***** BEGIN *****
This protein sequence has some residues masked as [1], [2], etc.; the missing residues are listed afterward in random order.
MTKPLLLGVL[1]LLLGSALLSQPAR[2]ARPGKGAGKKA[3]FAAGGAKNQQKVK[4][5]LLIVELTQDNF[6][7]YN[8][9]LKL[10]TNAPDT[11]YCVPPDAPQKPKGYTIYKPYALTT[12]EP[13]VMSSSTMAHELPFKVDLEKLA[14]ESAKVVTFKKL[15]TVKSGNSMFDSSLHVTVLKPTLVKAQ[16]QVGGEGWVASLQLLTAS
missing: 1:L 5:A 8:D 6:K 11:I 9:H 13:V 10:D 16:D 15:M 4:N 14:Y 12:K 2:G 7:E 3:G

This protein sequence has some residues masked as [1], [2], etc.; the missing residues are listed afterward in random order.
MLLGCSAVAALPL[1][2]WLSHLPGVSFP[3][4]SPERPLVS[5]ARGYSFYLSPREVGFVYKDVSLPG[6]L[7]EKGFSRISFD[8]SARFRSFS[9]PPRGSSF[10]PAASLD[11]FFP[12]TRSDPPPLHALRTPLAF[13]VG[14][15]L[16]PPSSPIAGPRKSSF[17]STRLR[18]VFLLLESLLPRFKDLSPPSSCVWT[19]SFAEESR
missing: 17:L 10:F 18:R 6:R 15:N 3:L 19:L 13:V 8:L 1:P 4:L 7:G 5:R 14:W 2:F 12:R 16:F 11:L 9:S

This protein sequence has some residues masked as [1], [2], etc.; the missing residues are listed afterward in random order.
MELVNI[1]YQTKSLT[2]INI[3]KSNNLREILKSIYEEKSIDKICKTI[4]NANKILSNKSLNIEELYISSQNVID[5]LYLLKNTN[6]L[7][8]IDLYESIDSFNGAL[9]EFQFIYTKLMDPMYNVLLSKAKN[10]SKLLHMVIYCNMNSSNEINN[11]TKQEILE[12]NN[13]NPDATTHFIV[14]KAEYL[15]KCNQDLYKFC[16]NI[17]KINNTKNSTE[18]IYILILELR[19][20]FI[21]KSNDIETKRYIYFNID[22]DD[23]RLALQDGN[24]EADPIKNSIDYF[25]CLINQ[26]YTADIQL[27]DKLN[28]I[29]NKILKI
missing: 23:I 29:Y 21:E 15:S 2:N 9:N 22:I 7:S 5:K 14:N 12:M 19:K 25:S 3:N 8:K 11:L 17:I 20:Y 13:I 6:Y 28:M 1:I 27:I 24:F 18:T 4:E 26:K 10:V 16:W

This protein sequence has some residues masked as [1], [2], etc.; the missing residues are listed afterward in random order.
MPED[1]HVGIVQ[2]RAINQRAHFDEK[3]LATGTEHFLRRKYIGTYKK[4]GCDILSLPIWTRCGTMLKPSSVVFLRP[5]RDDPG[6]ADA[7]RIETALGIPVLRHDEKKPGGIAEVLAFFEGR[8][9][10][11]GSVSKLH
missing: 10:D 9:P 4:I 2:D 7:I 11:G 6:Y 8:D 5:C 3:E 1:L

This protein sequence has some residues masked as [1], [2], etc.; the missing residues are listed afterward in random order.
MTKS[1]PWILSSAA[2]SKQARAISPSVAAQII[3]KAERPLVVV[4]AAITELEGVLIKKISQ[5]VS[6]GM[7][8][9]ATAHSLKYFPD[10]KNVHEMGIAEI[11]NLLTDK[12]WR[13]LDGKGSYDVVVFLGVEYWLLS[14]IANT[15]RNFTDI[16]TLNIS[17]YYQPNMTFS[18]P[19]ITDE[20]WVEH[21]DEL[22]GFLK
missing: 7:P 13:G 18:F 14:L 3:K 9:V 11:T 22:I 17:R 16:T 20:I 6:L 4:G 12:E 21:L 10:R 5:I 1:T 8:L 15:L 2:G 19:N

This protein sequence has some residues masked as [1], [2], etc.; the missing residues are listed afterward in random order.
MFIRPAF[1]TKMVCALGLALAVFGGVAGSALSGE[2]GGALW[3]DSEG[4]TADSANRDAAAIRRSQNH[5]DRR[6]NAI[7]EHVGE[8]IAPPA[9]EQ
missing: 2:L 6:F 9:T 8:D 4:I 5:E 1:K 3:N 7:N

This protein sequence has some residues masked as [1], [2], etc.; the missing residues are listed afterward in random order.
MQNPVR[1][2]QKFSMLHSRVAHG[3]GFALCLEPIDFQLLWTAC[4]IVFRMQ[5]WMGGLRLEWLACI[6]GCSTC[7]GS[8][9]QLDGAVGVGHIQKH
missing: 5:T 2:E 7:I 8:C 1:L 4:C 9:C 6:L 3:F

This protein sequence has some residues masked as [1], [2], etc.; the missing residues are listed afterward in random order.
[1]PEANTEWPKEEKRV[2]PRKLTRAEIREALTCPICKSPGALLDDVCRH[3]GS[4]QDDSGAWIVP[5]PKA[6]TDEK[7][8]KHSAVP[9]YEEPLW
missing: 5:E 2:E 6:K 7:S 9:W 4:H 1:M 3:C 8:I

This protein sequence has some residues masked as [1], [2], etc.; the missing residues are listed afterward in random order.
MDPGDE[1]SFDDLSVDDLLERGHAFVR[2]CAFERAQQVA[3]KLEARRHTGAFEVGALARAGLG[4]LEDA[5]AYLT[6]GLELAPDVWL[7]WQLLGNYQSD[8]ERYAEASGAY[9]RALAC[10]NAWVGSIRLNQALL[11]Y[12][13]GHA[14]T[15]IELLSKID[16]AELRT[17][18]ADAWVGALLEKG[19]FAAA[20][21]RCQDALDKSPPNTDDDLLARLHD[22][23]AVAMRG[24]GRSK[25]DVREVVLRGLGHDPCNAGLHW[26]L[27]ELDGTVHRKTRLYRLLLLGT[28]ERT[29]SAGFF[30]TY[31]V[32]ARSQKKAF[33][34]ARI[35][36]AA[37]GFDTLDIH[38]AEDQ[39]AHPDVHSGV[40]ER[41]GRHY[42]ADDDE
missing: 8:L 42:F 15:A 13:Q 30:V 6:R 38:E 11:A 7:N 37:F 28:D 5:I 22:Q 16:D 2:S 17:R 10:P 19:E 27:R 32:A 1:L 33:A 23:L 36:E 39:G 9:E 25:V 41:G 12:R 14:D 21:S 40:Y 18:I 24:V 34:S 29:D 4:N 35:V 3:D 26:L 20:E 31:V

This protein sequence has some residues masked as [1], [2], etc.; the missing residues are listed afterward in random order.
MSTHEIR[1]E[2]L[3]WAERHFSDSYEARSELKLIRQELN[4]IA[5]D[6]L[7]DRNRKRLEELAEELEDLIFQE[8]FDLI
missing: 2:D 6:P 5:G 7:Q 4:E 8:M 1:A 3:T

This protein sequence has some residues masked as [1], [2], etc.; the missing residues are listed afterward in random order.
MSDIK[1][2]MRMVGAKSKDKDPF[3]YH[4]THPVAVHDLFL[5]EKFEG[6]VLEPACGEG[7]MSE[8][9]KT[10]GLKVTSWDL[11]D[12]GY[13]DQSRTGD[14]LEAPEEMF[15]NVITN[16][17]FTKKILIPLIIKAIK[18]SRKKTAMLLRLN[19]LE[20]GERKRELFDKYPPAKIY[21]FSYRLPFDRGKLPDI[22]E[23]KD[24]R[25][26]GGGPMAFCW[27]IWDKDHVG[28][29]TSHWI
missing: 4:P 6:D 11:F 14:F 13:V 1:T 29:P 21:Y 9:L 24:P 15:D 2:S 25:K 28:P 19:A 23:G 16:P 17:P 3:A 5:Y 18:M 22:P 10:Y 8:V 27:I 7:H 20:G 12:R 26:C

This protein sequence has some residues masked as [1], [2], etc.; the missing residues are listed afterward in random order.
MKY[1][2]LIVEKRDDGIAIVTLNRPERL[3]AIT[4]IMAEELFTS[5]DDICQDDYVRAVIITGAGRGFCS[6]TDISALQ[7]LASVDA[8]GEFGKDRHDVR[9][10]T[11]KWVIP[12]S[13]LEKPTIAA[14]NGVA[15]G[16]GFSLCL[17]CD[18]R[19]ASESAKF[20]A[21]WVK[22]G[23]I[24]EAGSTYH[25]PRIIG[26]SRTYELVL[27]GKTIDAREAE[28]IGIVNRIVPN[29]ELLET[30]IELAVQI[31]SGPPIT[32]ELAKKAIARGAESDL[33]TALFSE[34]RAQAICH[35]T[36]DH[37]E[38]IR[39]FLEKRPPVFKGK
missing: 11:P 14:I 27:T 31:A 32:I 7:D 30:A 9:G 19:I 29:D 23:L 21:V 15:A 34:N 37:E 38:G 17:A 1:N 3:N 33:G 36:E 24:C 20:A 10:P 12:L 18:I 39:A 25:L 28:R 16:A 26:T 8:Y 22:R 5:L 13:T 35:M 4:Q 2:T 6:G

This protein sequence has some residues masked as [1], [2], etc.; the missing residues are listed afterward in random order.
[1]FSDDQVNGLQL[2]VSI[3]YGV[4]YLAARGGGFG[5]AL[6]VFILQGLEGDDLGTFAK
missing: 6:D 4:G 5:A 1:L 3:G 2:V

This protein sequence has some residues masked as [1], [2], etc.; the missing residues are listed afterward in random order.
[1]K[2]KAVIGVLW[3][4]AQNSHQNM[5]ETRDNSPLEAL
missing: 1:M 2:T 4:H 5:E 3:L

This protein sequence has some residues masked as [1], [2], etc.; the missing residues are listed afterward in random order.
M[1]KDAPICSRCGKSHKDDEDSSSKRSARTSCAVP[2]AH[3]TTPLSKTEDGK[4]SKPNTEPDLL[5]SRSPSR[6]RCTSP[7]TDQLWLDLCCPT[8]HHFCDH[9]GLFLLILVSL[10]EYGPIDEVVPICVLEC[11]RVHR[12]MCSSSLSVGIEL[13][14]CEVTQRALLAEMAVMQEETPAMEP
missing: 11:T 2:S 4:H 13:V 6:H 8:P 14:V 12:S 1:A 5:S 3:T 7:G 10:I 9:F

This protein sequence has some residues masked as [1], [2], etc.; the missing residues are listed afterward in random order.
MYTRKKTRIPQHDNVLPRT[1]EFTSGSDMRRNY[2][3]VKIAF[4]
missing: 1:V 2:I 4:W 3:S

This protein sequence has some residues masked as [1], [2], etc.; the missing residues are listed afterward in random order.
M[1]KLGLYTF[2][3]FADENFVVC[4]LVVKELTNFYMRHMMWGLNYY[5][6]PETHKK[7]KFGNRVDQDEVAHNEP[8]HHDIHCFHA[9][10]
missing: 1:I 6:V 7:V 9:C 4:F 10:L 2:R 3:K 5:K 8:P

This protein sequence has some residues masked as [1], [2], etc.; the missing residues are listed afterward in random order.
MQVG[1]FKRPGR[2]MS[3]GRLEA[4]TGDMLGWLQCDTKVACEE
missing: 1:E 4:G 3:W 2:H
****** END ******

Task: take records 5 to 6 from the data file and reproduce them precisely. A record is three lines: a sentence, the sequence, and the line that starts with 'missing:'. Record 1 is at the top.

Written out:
This protein sequence has some residues masked as [1], [2], etc.; the missing residues are listed afterward in random order.
MTKS[1]PWILSSAA[2]SKQARAISPSVAAQII[3]KAERPLVVV[4]AAITELEGVLIKKISQ[5]VS[6]GM[7][8][9]ATAHSLKYFPD[10]KNVHEMGIAEI[11]NLLTDK[12]WR[13]LDGKGSYDVVVFLGVEYWLLS[14]IANT[15]RNFTDI[16]TLNIS[17]YYQPNMTFS[18]P[19]ITDE[20]WVEH[21]DEL[22]GFLK
missing: 7:P 13:G 18:F 14:L 3:K 9:V 11:T 22:I 17:R 16:T 20:I 6:L 4:G 12:E 21:L 10:R 5:I 1:T 8:L 15:L 2:G 19:N

This protein sequence has some residues masked as [1], [2], etc.; the missing residues are listed afterward in random order.
MFIRPAF[1]TKMVCALGLALAVFGGVAGSALSGE[2]GGALW[3]DSEG[4]TADSANRDAAAIRRSQNH[5]DRR[6]NAI[7]EHVGE[8]IAPPA[9]EQ
missing: 2:L 6:F 9:T 8:D 4:I 5:E 1:K 3:N 7:N